New Study Ranks the Urban Heat Island Effect in U.S. Cities

A new analysis by Climate Central evaluates the intensity of urban heat islands in cities around the United States—New Orleans tops the list.

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July 15, 2021, 6:00 AM PDT

By James Brasuell @CasualBrasuell


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Austin Censor / Unsplash

"The nonprofit research group Climate Central analyzed land cover in 160 cities, looking at things like the amount of pavement versus trees, population density and the heights and types of buildings to give each city a heat "index" or intensity score," explains an article by Barbara Moran.

Moran's coverage is focusing on Boston, which finished sixth on the heat index. New Orleans, Newark, and New York are the top three cities on the index.

"Jen Brady, a senior data analyst with Climate Central, said that scientists' understanding of urban heat has been evolving rapidly, and growing more sophisticated. To crunch the data for this study, she used a formula developed in 2020 that looked at 17 classes of land cover, and weighed certain heat contributors like reflective surface or 'albedo' higher than others, like population density," adds Moran.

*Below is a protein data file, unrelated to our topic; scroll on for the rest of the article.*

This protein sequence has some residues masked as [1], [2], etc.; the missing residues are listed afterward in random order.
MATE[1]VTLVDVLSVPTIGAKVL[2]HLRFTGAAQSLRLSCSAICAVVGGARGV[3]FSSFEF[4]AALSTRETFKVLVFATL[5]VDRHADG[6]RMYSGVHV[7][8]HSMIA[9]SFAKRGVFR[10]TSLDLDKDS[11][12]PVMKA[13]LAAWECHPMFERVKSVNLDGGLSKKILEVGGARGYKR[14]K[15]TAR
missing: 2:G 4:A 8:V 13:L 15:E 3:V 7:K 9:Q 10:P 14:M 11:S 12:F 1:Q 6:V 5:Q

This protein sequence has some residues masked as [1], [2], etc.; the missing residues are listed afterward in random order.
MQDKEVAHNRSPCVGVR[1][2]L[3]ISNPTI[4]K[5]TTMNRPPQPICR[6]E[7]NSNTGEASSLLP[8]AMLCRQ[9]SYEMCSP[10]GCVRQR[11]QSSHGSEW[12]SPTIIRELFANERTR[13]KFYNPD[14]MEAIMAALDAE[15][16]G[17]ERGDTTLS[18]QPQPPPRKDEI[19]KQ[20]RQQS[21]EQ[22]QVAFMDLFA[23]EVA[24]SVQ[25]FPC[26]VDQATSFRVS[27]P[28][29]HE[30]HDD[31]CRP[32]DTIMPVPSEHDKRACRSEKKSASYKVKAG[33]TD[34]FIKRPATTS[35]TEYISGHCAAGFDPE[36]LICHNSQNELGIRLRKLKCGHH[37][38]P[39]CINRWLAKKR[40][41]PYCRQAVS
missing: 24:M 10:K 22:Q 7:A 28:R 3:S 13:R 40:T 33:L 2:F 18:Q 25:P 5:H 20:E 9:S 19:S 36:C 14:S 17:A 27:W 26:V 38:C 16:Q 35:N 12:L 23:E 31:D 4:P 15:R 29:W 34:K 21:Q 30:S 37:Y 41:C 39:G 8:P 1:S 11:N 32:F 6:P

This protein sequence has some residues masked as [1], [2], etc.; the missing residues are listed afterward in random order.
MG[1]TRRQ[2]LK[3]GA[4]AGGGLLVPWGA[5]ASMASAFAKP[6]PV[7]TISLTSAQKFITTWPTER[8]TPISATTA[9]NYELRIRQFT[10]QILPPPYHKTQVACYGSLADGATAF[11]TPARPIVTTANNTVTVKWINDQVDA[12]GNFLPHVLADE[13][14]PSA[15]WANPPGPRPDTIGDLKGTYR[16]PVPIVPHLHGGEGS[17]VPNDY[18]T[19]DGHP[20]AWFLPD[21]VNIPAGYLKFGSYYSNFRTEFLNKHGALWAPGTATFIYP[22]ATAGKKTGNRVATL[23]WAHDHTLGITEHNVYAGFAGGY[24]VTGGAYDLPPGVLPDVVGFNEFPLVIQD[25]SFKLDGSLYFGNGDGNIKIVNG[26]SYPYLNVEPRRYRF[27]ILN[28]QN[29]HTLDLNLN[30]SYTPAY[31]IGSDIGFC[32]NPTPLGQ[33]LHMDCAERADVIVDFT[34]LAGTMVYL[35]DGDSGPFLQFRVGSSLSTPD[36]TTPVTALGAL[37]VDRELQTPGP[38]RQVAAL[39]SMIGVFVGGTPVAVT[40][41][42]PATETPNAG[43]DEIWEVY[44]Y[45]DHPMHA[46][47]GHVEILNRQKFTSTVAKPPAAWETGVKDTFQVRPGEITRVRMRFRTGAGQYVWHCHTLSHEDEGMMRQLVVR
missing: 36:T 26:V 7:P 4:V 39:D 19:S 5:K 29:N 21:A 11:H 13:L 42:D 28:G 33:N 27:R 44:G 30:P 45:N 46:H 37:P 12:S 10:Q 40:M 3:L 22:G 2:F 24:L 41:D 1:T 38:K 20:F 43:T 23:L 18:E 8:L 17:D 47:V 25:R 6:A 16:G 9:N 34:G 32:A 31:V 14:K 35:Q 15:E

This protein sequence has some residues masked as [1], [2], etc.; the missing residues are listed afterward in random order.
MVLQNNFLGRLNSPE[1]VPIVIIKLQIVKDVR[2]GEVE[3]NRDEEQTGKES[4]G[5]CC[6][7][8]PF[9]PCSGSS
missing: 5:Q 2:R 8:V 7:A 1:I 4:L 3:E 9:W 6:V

Moran also points out the Climate Central study adds to a growing body of work finding evidence that heat disparities break down in along racial and class lines all over the United States.

Wednesday, July 14, 2021 in WBUR

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